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  1. Default Moving from SFO to ORD - Terrified with heights

    I am driving from San Francisco to Chicago, IL mid June time this year and I will be traveling with a 26' foot rental moving truck with a car attached to the back of it with a car tow dolly.....I am terrier of heights.. :(

    What is the best route for me to avoid driving in the mountains??? .....

  2. #2
    Join Date
    May 2003
    Location
    Green County, Wisconsin
    Posts
    13,217

    Default

    Welcome to the RTA Forum!

    Unfortunately, there is no way to get from anywhere on the west coast to Chicago without going over mountains.

    The good news is that if you stick to the interstates, there are no hairpin turns or steep drop offs. Depending upon how you define terror, it's very possible that you'd have no significant issues just taking the direct route of using I-80 nearly all the way across. I'd use I-15 to I-84 around Salt Lake City to bypass a particularly steep section of I-80, but otherwise, you'd get on I-80 and just keep driving. At a little over 2100 miles, you should plan on the trip taking 4 to 5 days.

    Otherwise, pretty much the only thing you could do is follow US-101 all the way down the coast to Los Angeles (avoiding mountains on I-5), and then take I-10 at least into New Mexico, if not all the way into Texas. I really wouldn't recommend that, because this still goes up to 5,000 feet elevation, adds a solid 600 miles to your drive - pushing you up into basically a 6 day drive. It also adds several more major metro areas, and is going to add a few hundred dollars to your fuel costs, and could also result in penalties from Uhaul for using too many miles/days. If your fear is that strong, I think I would really look at finding moving company, or some other option for getting your belongings across the country.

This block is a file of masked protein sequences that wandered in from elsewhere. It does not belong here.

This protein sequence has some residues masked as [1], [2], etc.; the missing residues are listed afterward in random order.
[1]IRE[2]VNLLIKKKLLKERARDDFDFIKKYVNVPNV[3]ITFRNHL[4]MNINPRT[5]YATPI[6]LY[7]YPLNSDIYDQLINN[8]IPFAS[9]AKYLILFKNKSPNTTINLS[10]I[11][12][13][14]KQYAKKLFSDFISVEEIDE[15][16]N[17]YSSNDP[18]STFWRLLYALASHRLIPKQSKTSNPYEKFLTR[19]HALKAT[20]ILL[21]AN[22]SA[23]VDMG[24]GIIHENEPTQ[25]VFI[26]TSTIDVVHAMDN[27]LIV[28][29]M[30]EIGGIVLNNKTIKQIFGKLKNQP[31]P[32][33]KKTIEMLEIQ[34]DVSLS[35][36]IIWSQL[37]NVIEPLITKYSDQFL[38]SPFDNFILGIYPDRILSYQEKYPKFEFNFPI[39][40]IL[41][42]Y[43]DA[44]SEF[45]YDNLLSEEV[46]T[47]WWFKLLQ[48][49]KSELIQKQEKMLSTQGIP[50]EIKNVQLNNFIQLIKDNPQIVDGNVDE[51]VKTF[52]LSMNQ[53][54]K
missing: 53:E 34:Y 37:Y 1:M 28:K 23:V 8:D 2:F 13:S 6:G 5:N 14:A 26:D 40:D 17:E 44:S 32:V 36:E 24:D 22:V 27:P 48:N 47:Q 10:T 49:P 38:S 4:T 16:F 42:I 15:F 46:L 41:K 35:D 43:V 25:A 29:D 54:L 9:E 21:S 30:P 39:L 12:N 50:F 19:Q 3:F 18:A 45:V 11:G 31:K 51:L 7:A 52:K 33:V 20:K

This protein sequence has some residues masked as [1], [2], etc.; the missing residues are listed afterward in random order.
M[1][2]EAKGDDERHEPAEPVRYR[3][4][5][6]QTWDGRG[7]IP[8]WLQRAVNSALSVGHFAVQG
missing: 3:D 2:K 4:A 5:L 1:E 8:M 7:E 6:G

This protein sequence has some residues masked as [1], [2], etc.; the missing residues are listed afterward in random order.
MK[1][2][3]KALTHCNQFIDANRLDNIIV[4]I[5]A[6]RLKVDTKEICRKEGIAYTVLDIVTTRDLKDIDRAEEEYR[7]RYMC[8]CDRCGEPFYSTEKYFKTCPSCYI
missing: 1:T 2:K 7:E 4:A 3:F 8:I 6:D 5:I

No matter what route you end up taking, I would strongly recommend you get a full trailer for to tow your car, rather than the tow dolly. A full trailer is much, much, much easier to deal with than a tow dolly. With a tow dolly you can never back up, even a little bit, and on a trip of this distance, there will be cases where you need to back up!

  3. Default

    Thank you! So you are suggesting that I-80 -> I-15 -> I-84 -> I-80.. Simple enough.

    A couple of questions. How much elevations that am i looking at? and what are the areas that involves major mountainous pass?

    As for my fear, so long it's a 4-lane roads, I should be okay. I just don't want angry driver on my tail on single lane through mountains. I will drive slow to navigate height.

    Thoughts?

  4. #4
    Join Date
    May 2011
    Location
    Southern California
    Posts
    4,675

    Default

    My husband understands your dislike of angry drivers on your tail end on single lane through the mountains. He prefers interstates for loads and towing, for that and a few other reasons. Most of the interstates, if you are going uphill with a grade of 4% or more, will give a "truck lane", and require slow vehicles and trucks to keep to it. It's an extra lane over and above the 2-lanes-in-one-direction that the interstate normally has.